By Ian Hatton
The world is waking up to the fact that the climate is changing – and unless there is a significant reduction in carbon emissions, our planet will become uninhabitable for human life. While cutting back on fossil fuels helps, key steps are also being taken to rapidly scale up renewable energy across the world. According to a recent analysis, governments, companies, and households worldwide invested $500bn into new renewable energy capacity in 2020 – a great achievement in the midst of a global pandemic.
Regardless of the increased pace of the transition to clean energy, it’s barely making a dent in global carbon emissions. In order to increase the rate of decarbonization, the industry must overcome the grid as a key obstacle to development of clean energy projects. This is a particular problem in emerging markets with the greatest potential resource and the most to gain from decarbonization. Though self-described as one of these developing countries, China is already on its way; it has managed to install 95.81 gigawatts capacity of on-grid wind power (90 times of that for 2005), as well as 7 gigawatts offshore (as of the end of 2019), and has reported to the Paris Accord that it plans to achieve a 20 percent reduction in use of fossil fuels by 2030.
High resource, no route to delivering it
Offshore wind is rapidly emerging as a crucial source of clean energy at a global scale. This is owing to the consistent, strong wind resource that can be found along many coastlines and further into the ocean. However, these projects typically require direct access to the grid to enable energy to be transported from offshore sites to population centers on land.
As such, much offshore wind development to date has been limited to wealthier nations that can afford to install and update grid infrastructure. Many countries new to utility-scale renewables simply do not have this grid infrastructure in place, nor do they have the means to scale it up to handle the capacity required for new offshore projects.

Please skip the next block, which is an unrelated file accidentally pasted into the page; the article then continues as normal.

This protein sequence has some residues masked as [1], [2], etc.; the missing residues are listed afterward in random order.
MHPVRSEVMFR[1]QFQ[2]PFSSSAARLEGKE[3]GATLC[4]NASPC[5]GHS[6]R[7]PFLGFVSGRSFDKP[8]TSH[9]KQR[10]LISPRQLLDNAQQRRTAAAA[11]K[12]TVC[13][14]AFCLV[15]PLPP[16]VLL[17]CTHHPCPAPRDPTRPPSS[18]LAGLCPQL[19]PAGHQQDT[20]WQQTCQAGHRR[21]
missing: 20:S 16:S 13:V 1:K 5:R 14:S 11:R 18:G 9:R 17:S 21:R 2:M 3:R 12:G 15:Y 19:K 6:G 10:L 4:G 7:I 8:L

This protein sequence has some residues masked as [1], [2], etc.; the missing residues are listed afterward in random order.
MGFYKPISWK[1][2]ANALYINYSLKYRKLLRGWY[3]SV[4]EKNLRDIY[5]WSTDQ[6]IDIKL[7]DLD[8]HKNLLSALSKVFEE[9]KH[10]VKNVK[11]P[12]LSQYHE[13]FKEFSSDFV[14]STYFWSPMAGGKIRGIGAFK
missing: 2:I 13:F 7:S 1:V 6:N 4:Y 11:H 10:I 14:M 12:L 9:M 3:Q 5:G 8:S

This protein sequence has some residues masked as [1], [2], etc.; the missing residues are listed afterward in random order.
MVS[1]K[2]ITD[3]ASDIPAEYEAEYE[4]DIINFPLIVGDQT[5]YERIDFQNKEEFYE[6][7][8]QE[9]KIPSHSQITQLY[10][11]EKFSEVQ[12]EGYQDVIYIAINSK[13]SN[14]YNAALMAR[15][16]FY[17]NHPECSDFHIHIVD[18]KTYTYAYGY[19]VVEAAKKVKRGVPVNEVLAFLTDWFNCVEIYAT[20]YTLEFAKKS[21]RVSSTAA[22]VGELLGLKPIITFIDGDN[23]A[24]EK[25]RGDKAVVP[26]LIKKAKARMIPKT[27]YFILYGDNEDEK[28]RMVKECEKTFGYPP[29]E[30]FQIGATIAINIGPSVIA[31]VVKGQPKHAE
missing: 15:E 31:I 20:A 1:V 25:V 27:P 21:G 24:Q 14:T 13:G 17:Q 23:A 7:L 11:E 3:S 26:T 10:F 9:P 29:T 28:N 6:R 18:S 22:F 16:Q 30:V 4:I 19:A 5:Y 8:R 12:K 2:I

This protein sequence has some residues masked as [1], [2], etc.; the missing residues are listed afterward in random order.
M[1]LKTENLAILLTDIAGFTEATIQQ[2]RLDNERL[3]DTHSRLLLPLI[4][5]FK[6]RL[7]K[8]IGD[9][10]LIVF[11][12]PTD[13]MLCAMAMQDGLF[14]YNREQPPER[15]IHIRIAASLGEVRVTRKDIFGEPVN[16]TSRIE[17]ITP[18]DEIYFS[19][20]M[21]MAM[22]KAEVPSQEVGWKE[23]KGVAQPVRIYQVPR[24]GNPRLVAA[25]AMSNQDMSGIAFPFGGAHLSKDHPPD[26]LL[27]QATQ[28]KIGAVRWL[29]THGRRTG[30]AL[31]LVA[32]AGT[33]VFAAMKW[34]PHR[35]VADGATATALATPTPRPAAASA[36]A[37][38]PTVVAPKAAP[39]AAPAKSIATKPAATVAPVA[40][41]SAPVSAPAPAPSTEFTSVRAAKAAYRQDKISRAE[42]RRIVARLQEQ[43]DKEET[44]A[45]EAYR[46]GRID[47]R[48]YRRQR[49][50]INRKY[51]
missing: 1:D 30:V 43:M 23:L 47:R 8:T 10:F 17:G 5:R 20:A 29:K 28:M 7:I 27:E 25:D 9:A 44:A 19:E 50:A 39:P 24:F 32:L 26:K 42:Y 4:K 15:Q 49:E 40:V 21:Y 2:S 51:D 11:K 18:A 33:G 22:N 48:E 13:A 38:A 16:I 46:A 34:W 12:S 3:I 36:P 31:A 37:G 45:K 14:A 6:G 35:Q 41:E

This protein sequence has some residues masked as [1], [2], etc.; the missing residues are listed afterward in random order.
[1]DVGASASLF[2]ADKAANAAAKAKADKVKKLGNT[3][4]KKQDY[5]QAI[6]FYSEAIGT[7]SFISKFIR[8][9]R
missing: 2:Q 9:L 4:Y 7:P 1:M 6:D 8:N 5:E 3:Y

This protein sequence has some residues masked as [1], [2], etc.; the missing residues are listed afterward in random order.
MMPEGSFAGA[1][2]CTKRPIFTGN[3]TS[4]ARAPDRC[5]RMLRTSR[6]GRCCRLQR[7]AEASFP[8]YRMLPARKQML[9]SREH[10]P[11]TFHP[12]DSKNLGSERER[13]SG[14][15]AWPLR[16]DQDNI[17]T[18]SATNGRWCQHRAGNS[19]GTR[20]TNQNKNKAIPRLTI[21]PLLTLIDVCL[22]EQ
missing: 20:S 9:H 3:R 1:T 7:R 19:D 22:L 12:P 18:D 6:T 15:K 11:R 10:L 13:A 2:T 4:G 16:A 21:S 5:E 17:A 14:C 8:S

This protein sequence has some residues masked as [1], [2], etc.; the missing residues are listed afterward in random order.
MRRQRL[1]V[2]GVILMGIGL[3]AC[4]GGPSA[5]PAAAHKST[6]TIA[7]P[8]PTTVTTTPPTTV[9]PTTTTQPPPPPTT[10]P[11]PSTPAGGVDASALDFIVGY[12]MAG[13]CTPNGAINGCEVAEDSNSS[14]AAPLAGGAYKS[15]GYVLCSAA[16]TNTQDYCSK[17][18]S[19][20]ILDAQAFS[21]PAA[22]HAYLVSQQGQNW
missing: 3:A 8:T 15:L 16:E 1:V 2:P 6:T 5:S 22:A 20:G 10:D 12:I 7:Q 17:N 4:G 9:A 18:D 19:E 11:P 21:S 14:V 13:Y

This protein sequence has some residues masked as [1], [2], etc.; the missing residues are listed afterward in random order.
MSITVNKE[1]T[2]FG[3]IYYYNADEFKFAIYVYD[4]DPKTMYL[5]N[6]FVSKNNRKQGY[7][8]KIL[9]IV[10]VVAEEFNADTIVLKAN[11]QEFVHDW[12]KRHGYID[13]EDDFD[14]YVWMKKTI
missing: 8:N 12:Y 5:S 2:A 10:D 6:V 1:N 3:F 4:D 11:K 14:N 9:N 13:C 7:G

In order for an offshore wind farm to be developed in emerging renewables markets, billions of dollars of grid infrastructure must also be built. This level of investment increases the cost of the project to the point where it is often no longer economical.
This often results in many of the prime sites for wind energy projects in terms of resource being disregarded due to a lack of grid infrastructure. The cost of updating grid infrastructure could result in higher emissions due to continued dependence on coal and oil for decades to come - despite the enormous offshore wind resource along the coasts of many emerging markets.
Bypassing the grid
In order to overcome these challenges, it’s crucial for the renewables industry to consider new technology and strategies to bypass the need for direct grid connection altogether.
“Transportable electrons” - energy stored in a form that can be physically transported via existing infrastructure such as tankers, trucks, and repurposed pipelines - are the key to building projects where the best resource is, without relying on costly transmission upgrades or developmen
A number of technologies can enable transportable electrons. Many companies are already starting to invest in the production of hydrogen via electrolysis powered by offshore wind. This green hydrogen can be shipped in repurposed oil tankers, or transported to land via natural gas pipelines. Transportable electrons will springboard offshore wind as a renewable energy source in emerging markets by lowering the investment required by the state for grid development.
Hybrid projects, multiple revenue streams
Green hydrogen production can also enable the “clean” generation of several other commodities – ammonia, brine, clean water, and hydrogen as fuel - and enable diversification of revenue.
For example, hydrogen is a key component for the production of ammonia, which is used in the agriculture, transport, and manufacturing sectors. As pressure increases for these sectors to reduce their sizeable emissions footprint, cleanly-produced ammonia will be in even greater demand.
Ultimately, this diversification of revenue can boost the returns of hybrid offshore wind-to-hydrogen/ammonia projects. It can help bring down the cost of energy to the point that offshore wind is financially viable in areas with unsuitable grid infrastructure.
If we strive to bypass prohibitive costs involved in the grid aspect of renewable energy development, ensuring that excess energy can be stored and transported to where it is needed most, we can step closer to a decarbonized economy.
Ian Hatton is Chairman of Enterprize Energy, a natural resources and low-carbon energy company whose core management team cumulatively exceeds 150 years of marine natural resource development and independent power production operations.
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